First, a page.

Airports still locked in battle

Heathrow gets nod for runway but Gatwick remains ‘confident’

HeathrowHeathrow and Gatwick remained locked in a battle for expansion today despite a recommendation that the west London facility gets the extra runway.

A long-awaited report from Sir Howard Davies’ commission says greater economic benefits and jobs will come from building the additional airstrip at Heathrow.

It is also regarded as a more viable international hub and a better gateway to the regions and nations of Britain.

Heathrow chief executive John Holland-Kaye said the commission had backed “a positive and ambitious vision for Britain”.

However, Sir Howard has left the way clear for expansion at Gatwick which wants a second runway. Prime Minister David Cameron said the government’s response will not be hurried. It is expected to deliver a final verdict in the autumn.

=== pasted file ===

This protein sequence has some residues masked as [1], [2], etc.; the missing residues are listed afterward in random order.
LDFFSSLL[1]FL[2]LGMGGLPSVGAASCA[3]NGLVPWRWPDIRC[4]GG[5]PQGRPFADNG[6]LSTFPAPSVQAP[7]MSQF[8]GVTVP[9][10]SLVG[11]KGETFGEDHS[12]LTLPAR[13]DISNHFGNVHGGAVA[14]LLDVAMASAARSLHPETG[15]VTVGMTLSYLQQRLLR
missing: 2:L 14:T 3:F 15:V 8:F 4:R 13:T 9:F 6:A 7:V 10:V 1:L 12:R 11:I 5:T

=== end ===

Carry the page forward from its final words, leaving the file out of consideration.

Gatwick Airport chief executive Stewart Wingate said this morning:  “Gatwick is still very much in the race. The Commission’s report makes clear that expansion at Gatwick is deliverable.

“It is for the Commission to make a recommendation but it is of course for the Government to decide. So we now enter the most important stage of the process.

“We are confident that when the Government makes that decision they will choose Gatwick as the only deliverable option. For instance, this report highlights the very significant environmental challenges at Heathrow such as air quality and noise impact.

“Gatwick will give the country the economic benefits it needs and at the same time impact far less people. It is quicker simpler and quieter. Above all – after decades of delay – it can actually happen.”

Gatwick will issue a full response to the Airports Commission recommendation today.

The cost of a third runway at Heathrow has been put at £18.6 billion, while Gatwick’s proposal would come in at half the cost and would not require as much disruption.

Even if Heathrow secures government backing, aviation and planning experts do not expect a new runway to be operational for 10 years or more. It will require substantial building works and the demolition of homes.